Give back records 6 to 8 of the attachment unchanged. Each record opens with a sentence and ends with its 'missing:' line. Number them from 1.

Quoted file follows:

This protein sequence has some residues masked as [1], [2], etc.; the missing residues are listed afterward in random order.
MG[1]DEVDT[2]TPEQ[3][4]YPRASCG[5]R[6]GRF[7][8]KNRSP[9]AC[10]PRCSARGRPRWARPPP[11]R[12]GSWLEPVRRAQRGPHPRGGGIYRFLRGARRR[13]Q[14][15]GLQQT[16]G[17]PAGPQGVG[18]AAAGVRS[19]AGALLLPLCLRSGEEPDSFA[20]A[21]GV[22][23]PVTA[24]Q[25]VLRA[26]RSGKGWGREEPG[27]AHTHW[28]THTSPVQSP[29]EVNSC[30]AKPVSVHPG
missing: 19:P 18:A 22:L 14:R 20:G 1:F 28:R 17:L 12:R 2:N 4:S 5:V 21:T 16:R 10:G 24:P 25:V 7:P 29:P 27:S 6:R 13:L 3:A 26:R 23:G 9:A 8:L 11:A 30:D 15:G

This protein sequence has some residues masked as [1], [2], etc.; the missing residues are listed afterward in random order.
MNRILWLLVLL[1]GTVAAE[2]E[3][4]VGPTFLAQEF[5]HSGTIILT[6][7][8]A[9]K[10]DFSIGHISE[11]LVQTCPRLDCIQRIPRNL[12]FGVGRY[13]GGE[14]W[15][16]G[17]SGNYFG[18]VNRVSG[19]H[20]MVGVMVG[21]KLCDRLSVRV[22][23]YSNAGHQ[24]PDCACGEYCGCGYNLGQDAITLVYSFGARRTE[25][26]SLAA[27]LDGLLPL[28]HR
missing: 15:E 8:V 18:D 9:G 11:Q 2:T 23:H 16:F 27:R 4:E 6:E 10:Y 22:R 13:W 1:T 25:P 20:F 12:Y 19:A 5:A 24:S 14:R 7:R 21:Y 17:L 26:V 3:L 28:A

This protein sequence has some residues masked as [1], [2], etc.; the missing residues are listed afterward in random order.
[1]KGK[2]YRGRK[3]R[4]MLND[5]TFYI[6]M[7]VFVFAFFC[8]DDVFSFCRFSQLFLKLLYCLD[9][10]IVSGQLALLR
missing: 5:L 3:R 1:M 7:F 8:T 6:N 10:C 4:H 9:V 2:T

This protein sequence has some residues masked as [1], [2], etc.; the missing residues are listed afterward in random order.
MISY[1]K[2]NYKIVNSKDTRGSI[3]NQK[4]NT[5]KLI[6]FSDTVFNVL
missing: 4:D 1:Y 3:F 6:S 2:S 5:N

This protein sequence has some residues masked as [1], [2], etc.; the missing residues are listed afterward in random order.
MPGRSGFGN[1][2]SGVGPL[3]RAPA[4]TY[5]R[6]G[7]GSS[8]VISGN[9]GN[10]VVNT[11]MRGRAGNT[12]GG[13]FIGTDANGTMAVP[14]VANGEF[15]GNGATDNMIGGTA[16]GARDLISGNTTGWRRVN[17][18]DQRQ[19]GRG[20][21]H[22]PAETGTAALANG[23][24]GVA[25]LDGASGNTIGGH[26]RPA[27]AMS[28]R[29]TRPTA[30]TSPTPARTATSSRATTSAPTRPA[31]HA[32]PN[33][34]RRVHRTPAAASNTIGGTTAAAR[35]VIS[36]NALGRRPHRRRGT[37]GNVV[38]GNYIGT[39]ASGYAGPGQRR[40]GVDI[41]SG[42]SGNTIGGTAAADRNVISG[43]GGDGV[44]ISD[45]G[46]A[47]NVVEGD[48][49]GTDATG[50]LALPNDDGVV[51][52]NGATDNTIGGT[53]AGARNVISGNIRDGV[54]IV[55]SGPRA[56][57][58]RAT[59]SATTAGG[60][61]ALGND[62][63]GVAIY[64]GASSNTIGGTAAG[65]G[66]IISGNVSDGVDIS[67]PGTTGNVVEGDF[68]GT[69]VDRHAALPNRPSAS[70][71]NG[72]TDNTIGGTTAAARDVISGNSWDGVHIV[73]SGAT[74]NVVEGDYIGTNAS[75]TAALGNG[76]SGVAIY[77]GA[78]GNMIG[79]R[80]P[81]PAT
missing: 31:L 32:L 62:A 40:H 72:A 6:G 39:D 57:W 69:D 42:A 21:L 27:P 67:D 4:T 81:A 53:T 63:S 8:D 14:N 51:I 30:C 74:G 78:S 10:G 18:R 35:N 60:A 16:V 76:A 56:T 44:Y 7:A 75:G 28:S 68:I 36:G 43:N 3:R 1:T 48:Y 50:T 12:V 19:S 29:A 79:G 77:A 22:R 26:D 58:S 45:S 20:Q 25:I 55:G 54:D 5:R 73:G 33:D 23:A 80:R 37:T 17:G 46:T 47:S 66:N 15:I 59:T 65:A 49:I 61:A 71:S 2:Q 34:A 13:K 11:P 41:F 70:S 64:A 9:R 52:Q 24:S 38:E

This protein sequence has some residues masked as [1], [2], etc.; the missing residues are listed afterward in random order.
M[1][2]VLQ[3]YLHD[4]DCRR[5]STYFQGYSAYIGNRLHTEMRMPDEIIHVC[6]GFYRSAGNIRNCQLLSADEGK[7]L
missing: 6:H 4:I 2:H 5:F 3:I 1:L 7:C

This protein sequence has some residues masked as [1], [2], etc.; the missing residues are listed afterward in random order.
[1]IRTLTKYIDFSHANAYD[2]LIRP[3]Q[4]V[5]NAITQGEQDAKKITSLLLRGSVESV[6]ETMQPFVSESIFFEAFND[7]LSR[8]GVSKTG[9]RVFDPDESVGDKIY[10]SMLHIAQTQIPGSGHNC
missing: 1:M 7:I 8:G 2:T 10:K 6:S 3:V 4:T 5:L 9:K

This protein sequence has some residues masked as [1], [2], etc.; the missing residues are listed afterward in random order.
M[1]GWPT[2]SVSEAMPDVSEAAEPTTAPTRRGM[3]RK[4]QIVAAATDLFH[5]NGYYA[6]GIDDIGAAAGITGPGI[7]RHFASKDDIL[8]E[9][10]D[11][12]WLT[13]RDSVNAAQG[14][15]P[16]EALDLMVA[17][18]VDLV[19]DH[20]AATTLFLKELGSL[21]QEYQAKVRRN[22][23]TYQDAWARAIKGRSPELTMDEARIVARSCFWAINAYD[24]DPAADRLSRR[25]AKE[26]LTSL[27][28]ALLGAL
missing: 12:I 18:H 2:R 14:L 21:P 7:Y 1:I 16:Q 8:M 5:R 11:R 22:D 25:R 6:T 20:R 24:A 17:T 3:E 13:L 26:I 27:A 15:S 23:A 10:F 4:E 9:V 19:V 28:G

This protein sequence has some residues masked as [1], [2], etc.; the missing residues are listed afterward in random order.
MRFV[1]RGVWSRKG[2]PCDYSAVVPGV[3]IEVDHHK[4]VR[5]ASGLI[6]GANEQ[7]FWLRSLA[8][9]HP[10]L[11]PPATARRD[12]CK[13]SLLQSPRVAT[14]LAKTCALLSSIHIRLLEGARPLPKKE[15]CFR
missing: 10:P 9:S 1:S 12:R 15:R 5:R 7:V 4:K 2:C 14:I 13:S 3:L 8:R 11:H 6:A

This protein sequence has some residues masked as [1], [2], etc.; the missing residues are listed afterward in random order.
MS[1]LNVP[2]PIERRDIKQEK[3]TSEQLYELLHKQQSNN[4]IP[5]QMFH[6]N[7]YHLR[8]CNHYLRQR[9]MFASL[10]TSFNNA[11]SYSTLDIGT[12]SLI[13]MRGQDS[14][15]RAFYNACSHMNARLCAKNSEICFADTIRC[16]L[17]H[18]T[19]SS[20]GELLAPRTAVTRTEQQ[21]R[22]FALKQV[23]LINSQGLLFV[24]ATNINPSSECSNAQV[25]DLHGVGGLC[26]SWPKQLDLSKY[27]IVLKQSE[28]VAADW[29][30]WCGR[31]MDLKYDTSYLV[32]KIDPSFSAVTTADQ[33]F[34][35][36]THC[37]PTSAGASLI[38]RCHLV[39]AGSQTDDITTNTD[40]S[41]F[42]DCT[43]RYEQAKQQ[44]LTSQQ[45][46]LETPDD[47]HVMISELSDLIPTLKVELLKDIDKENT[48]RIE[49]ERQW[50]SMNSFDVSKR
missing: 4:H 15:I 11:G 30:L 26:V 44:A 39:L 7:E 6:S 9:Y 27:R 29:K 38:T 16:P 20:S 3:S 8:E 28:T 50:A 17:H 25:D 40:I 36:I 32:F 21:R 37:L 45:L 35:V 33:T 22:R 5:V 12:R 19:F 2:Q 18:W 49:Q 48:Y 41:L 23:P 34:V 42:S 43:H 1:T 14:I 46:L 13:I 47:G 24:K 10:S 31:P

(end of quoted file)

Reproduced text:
This protein sequence has some residues masked as [1], [2], etc.; the missing residues are listed afterward in random order.
M[1][2]VLQ[3]YLHD[4]DCRR[5]STYFQGYSAYIGNRLHTEMRMPDEIIHVC[6]GFYRSAGNIRNCQLLSADEGK[7]L
missing: 6:H 4:I 2:H 5:F 3:I 1:L 7:C

This protein sequence has some residues masked as [1], [2], etc.; the missing residues are listed afterward in random order.
[1]IRTLTKYIDFSHANAYD[2]LIRP[3]Q[4]V[5]NAITQGEQDAKKITSLLLRGSVESV[6]ETMQPFVSESIFFEAFND[7]LSR[8]GVSKTG[9]RVFDPDESVGDKIY[10]SMLHIAQTQIPGSGHNC
missing: 1:M 7:I 8:G 2:T 10:K 6:S 3:V 4:T 5:L 9:K

This protein sequence has some residues masked as [1], [2], etc.; the missing residues are listed afterward in random order.
M[1]GWPT[2]SVSEAMPDVSEAAEPTTAPTRRGM[3]RK[4]QIVAAATDLFH[5]NGYYA[6]GIDDIGAAAGITGPGI[7]RHFASKDDIL[8]E[9][10]D[11][12]WLT[13]RDSVNAAQG[14][15]P[16]EALDLMVA[17][18]VDLV[19]DH[20]AATTLFLKELGSL[21]QEYQAKVRRN[22][23]TYQDAWARAIKGRSPELTMDEARIVARSCFWAINAYD[24]DPAADRLSRR[25]AKE[26]LTSL[27][28]ALLGAL
missing: 12:I 18:H 2:R 14:L 21:P 7:Y 1:I 16:Q 8:M 5:R 11:R 22:D 25:R 6:T 20:R 24:A 17:T 3:E 13:L 26:I 27:A 15:S 23:A 10:F 4:E 9:V 19:V 28:G